Top Tips for a Project Management RAID

Share this post


Delivering any project requires the management of several key aspects, including Risks, Issues, Dependencies, etc. which can take time to document, review and track.

To achieve this it is critical to create and manage logs of the identified Risks, Issues, Dependencies, Assumptions, etc. This is traditionally managed through a RAID and is a tool I would not do without, but what makes a good RAID?

What should a RAID include?

Classically a RAID consists of 4 components:

  • Risks
  • Assumptions
  • Issues
  • Dependencies

This is a good starting point, but over the years I have extended this depending on the size of the project, to include:

  • Contacts
  • Risks
  • Actions
  • Assumptions
  • Issues
  • Dependencies
  • Decisions
  • Holidays

So what are these and what items should be included in each log?

Key RAID Logs


To help with the ongoing management of any project a communication strategy is required and at the core of this you need to know who is involved with the project, their role and how to reach them. To achieve this, the following items are required:

  • Contact Name – name of individual.
  • Project Role – the role of the individual in the project, which should be linked to defined roles set out in the initial stages of the project.
  • Company & Job Title – details of which company they work for and their given job title.
  • Contact Details – telephone number, mobile number and email address.


Unmanaged risks have the potential to derail any project, so a log of each risk is required looking at the impact and likelihood of the risk. Although often covering only threats I would recommend including potential opportunities to enhance the project/business, so informed decisions can be made on whether they should be pursued. To achieve this, the following items are required:

  • Risk Description – description of the risk/opportunity, including details of cause, event and effect.
  • Date raised and who by.
  • Type – flag to indicate if this is a risk or opportunity.
  • Likelihood – indicator from ‘high’ to ‘low’ on the chance of this event occurring.
  • Impact – indicator from ‘high’ to ‘low’ on how the project will be impacted by the occurrence of the event.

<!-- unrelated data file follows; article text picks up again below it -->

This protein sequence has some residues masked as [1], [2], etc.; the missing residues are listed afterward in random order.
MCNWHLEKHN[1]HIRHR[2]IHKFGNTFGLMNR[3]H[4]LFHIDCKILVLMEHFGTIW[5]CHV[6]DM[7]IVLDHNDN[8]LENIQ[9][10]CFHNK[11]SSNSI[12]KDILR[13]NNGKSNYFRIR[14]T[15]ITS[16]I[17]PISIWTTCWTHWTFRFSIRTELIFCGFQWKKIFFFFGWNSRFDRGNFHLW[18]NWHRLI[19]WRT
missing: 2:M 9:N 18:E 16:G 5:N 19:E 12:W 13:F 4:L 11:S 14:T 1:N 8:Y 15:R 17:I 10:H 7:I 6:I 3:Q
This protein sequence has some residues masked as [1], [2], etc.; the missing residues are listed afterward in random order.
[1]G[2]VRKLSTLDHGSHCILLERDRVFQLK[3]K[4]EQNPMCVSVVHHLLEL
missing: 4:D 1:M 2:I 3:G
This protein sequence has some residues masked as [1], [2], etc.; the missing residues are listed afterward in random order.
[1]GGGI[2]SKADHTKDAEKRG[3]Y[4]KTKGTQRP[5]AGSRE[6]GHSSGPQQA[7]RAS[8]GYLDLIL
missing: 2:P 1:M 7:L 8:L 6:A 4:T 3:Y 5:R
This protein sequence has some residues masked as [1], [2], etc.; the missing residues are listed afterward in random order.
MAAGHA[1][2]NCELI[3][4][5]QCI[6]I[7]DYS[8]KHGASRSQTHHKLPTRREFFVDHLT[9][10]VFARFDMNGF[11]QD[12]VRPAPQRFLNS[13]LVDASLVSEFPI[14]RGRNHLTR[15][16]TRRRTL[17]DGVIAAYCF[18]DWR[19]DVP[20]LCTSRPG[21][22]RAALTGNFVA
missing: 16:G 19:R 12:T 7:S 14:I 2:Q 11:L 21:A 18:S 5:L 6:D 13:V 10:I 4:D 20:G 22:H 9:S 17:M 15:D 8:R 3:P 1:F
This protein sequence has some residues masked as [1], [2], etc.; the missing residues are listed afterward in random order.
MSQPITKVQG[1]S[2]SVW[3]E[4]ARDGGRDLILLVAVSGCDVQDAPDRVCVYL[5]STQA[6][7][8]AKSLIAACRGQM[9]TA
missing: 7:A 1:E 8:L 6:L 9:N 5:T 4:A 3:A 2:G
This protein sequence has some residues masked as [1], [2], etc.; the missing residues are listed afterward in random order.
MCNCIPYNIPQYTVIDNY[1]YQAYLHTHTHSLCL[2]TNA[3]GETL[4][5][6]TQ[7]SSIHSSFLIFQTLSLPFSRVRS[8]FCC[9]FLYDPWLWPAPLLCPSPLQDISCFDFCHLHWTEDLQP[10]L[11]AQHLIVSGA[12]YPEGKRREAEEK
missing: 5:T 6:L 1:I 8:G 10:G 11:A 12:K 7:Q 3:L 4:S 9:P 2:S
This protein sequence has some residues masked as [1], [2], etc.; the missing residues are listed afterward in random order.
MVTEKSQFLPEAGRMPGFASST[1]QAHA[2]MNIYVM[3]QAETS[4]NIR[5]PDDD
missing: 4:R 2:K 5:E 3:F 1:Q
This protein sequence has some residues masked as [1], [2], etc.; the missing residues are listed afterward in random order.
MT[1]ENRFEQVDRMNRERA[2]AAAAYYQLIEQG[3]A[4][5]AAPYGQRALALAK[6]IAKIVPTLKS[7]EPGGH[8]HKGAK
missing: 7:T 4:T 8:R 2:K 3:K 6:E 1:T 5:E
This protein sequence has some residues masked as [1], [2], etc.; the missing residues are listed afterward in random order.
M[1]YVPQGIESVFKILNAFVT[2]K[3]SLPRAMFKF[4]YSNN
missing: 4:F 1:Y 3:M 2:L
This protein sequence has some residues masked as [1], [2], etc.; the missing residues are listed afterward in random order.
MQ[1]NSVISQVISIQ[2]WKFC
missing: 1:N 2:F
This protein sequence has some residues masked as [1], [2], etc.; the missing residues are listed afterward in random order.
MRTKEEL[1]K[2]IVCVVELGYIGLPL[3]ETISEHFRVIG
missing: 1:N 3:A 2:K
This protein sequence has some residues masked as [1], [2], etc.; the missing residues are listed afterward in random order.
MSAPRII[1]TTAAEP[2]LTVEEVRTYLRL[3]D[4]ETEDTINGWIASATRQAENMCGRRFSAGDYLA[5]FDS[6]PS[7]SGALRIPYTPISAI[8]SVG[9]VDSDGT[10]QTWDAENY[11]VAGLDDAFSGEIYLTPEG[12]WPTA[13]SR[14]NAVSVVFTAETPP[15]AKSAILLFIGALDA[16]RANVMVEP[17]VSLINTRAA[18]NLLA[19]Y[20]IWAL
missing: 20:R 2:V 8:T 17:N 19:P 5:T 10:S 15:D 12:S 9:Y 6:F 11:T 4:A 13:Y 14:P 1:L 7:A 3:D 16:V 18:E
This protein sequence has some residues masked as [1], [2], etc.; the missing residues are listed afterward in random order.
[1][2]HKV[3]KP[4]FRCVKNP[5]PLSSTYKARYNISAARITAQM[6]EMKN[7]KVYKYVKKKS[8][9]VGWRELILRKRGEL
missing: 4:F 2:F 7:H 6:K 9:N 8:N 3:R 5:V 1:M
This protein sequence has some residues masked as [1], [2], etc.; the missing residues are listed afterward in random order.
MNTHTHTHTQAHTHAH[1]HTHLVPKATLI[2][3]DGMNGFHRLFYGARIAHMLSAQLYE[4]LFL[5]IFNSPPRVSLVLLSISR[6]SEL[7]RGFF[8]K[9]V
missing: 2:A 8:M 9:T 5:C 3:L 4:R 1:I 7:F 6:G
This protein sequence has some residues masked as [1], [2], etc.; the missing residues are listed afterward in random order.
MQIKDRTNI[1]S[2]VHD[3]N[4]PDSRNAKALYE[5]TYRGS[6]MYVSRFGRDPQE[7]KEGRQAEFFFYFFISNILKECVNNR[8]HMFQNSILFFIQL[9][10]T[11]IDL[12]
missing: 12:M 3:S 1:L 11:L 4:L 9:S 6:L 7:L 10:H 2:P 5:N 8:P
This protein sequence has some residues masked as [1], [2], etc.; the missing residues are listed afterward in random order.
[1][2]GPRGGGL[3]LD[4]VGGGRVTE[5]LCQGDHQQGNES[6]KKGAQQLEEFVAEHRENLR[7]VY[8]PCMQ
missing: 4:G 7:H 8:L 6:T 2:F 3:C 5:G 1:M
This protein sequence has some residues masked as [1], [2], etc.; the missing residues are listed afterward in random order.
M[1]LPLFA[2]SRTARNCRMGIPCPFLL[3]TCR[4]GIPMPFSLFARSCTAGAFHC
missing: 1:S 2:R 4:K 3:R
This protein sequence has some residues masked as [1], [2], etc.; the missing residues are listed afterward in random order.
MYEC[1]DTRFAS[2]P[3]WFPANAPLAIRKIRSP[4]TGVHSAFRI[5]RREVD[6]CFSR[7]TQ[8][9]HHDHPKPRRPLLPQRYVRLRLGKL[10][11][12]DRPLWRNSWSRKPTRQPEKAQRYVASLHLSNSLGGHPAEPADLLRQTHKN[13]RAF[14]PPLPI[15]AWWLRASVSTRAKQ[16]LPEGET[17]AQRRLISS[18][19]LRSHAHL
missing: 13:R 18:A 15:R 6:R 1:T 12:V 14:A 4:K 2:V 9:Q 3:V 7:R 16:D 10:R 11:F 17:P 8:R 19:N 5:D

• Proximity – indicator from ‘imminently’ to ‘distant’ on when the event is likely to occur.
  • Risk Score – using the levels set for ‘likelihood’, ‘impact’ and ‘proximity’ set a risk score.
  • Status – status of the current risk.
  • Owner – name of individual assigned to monitor/manage risk.
  • Actionee – name of individual assigned to implement risk response.
  • Response Type – identification of how risk/opportunity will be responded to:
    • Risk – avoid, reduce, fallback, transfer, accept or share.
    • Opportunity – exploit, share, enhance or reject.
  • Response – actual response to risk/opportunity to take advantage or mitigate.
  • Date closed and next review date.
  • Comments – current comments on risk/opportunity.


Projects require activities to be completed, which need to be identified, allocated and implemented. To manage this each action will need to be recorded and reviewed, with the following items required:

  • Action description – title and details of action required.
  • Date raised and who by.
  • Owner – name of individual assigned to monitor/manage action.
  • Actionee – name of individual assigned to complete action.
  • Status – status of the current action.
  • Date closed and next review date.
  • Comments – current comments on action.


Assumptions are something we set as a given fact to enable us to proceed with the project and can happen at any stage in the project. To help manage these assumptions and ensure a false assumption is identified and handled a log containing the following items is required:

  • Assumption Description – title and details of the assumption.
  • Owner – name of individual who is responsible for the assumption.
  • Date raised.
  • Status – current state of assumption (raised, confirmed, rejected).
  • Date Closed – date assumption confirmed or rejected.
  • Comments – current comments on assumption.


Within projects problems and challenges will arise, which will need to be identified and a resolution planned/implemented to reduce/remove the issue. To manage each issue the following items are required:

  • Issue Description – description of the issue, including details of cause and impact.